The Right to Be Cold is Sheila Watt-Cloutier's memoir of growing up in the Arctic reaches of Quebec. It is the human story of life on the front lines of climate change, told by a woman who rose from humble beginnings to become one of the most influential Indigenous environmental, cultural, and human rights advocates in the world.

The Right to be Cold: One Woman's Fight to Protect the Arctic and Save the Planet from Climate Change

Sheila Watt-Cloutier
Adult Nonfiction - 921 Watt-Cloutier Wat

The Right to Be Cold is Sheila Watt-Cloutier's memoir of growing up in the Arctic reaches of Quebec. It is the human story of life on the front lines of climate change, told by a woman who rose from humble beginnings to become one of the most influential Indigenous environmental, cultural, and human rights advocates in the world.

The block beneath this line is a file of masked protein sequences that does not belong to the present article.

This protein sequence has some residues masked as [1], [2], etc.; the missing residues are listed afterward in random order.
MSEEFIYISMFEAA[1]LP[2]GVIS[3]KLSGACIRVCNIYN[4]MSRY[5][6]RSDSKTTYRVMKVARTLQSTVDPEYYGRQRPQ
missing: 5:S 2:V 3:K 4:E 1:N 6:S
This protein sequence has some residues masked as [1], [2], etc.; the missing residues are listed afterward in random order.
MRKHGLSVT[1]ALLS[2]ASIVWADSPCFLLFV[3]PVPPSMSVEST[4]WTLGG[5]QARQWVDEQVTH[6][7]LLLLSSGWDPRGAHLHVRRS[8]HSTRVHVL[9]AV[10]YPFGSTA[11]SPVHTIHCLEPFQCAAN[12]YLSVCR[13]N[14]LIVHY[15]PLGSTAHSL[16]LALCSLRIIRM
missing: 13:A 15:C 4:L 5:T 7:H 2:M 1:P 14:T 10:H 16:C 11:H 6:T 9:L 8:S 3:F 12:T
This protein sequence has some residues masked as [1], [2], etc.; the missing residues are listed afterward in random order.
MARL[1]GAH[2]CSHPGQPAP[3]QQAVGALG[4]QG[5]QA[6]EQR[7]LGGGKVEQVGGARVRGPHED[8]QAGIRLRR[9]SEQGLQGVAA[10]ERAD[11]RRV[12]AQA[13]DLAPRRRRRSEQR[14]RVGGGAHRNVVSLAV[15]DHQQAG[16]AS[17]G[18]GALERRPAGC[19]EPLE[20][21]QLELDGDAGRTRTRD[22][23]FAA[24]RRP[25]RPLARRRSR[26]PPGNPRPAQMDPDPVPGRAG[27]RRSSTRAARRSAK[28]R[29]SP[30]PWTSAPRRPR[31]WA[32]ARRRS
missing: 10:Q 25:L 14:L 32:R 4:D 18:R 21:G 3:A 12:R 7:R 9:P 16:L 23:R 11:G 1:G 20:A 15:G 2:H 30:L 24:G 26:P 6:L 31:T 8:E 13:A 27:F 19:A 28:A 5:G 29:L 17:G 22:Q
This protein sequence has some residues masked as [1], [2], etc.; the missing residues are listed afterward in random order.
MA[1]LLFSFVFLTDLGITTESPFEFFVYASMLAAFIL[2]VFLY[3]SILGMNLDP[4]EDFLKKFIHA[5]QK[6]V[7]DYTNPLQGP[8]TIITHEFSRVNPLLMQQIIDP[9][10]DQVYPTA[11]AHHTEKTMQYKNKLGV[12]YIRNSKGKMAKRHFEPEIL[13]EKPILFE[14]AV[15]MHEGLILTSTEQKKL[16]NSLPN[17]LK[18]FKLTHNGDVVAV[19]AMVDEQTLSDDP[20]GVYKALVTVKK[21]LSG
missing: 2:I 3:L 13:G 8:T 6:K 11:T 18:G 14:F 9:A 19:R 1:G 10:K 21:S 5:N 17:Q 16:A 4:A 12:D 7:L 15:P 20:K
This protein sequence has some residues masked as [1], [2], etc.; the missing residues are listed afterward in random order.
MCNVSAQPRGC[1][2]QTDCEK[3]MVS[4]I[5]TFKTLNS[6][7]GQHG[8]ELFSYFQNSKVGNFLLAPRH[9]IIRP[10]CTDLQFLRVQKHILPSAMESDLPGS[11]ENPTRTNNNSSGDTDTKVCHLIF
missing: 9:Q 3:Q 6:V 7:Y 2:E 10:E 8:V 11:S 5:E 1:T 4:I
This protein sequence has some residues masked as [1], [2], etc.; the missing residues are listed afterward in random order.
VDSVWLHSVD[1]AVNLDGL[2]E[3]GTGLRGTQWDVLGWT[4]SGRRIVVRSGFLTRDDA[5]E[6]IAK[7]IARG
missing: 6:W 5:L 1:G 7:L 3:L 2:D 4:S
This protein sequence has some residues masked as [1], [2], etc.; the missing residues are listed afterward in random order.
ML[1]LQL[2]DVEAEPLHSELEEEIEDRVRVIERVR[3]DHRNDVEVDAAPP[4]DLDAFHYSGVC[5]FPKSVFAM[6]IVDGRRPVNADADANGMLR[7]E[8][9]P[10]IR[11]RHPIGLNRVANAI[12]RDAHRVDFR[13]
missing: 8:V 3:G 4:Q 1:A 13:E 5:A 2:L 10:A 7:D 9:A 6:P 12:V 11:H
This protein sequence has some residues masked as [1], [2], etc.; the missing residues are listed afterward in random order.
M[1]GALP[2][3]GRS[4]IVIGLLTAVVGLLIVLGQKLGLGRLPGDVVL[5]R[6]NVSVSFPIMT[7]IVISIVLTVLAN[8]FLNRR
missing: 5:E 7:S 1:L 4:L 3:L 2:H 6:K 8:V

Nonfiction by Native American Authors

Gathering Moss: A Natural and Cultural History of Mosses

Living at the limits of our ordinary perception, mosses are a common but largely unnoticed element of the natural world. Gathering moss is a mix of science and personal reflection that invites readers to explore and learn from the elegantly simple lives of mosses. In this series of linked personal essays, Robin Kimmerer leads general readers and scientists alike to an understanding of how mosses live and how their lives are intertwined with the lives of countless other beings.

Gathering Moss: A Natural and Cultural History of Mosses

Robin Wall Kimmerer
Adult Nonfiction - 588.2 Kim